Scion of Ikshvaku

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Ram : Scion of Ikshvaku
A bare-bodied Rama points to the sky with a bow and an arrow towards a flying vehicle
The cover art for Scion of Ikshvaku
Author Amish Tripathi
Cover artist Think Why Not
Country India
Language English
Subject
Genre Fiction
Publisher Westland Press
Publication date
22 June 2015
Media type
ISBN 978-93-85152-14-6
Followed by Sita: Warrior of Mithila

Scion of Ikshvaku (also known as Ram: Scion of Ikshvaku) is a fantasy book by Indian author Amish Tripathi, released on 22 June 2015. It is based on Ram, the legendary Indian king regarded as an incarnation of Vishnu. The title was revealed by the author at the Jaipur Literature Festival. The story begins with King Dashrath of Ayodhya being defeated in a war by Lankan trader Raavan, and the birth of his son Ram. It follows through Ram's childhood and tutelage, along with the politics surrounding his ascension to the throne, and ultimately his 14-year exile, accompanied by wife Sita and brother Lakshman.

Plot synopsis[edit]

King Dashrath of Ayodhya, Emperor of the Sapta Sindhu region in India, objects demands made by Lankan trader Kubera. He declares war but is defeated by Kubera's general, Raavan, at Karachapa. Dashrath barely escapes with his life thanks to Kaikeyi, his second queen. At the same time in Ayodhya, Dashrath's first queen Kaushalya gives birth to their son, Ram. Following the defeat, Ravan monopolizes the entire trade system in India, causing economic crisis. Dashrath blames Ram as the reason for his defeat, and treats him apathetically.

Ram and his half-brothers, Bharat (son of Kaikeyi), Lakshman and Shatrughan (twin sons of Dashrath's third wife Sumitra), are sent to live at the hermitage of sage Vashistha. Under his tutelage, Ram becomes a skilled warrior, and gains knowledge about India's predicament. After training, Ram is given the job of maintaining law and police in Ayodhya, which he considerably excels. One day Roshni, daughter of the wealthy trader Manthara and sister-like to the four brothers, is gang raped and murdered. The culprits are all executed except one, Dhenuka, who is underage. A strict follower of the law, Ram is forced to imprison the boy although others request him for Dhenuka's execution. Manthara bribes Kaikeyi into influencing Bharat, who secretly murders Dhenuka, much to Ram's chagrin.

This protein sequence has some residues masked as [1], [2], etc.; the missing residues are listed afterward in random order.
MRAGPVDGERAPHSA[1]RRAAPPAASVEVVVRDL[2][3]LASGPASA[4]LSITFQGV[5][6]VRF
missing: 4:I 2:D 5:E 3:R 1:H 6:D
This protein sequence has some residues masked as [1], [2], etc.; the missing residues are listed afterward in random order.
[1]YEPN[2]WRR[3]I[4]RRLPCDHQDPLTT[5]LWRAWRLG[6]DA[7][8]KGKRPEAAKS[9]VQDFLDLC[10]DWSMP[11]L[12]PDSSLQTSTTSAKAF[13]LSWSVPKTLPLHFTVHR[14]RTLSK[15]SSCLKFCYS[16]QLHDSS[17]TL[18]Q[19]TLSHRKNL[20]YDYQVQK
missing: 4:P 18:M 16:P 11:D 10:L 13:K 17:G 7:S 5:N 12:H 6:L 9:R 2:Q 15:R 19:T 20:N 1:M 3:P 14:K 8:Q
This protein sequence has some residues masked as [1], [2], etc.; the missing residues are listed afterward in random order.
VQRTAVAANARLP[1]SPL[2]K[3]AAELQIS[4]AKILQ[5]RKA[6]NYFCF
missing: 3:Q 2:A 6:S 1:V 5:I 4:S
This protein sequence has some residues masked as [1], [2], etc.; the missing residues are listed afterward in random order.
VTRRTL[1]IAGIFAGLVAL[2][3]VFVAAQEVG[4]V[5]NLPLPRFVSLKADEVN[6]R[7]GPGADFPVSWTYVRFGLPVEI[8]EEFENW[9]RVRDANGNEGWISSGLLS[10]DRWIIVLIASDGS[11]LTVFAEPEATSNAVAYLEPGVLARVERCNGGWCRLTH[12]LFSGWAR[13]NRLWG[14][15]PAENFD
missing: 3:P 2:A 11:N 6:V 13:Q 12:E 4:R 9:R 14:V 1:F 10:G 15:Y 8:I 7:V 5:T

In the meantime Dashrath's attitude towards Ram changes and he names Ram as the crown prince. Shortly afterwards, Ram and Lakshman help sage Vishwamitra—head of the Malayaputra tribe who serve the next Vishnu—to stop the Asura attacks on his hermitage. Ram convinces the Asuras to go to Pariha, the land of Lord Rudra, the previous Mahadev. Next they travel to the remote kingdom of Mithila, where Ram meets princess Sita, the adopted daughter of King Janak. Like Ram, Sita also strongly believes in following laws, thus earning Ram's respect and love. During a Swayamvar for Sita, Ravan and his brother Kumbhakaran arrive, but storm out when Viswamitra announces Ram's name as the first suitor. Ram wins the Swayamvar and marries Sita, while Lakshman marries Janak's biological daughter, Urmila.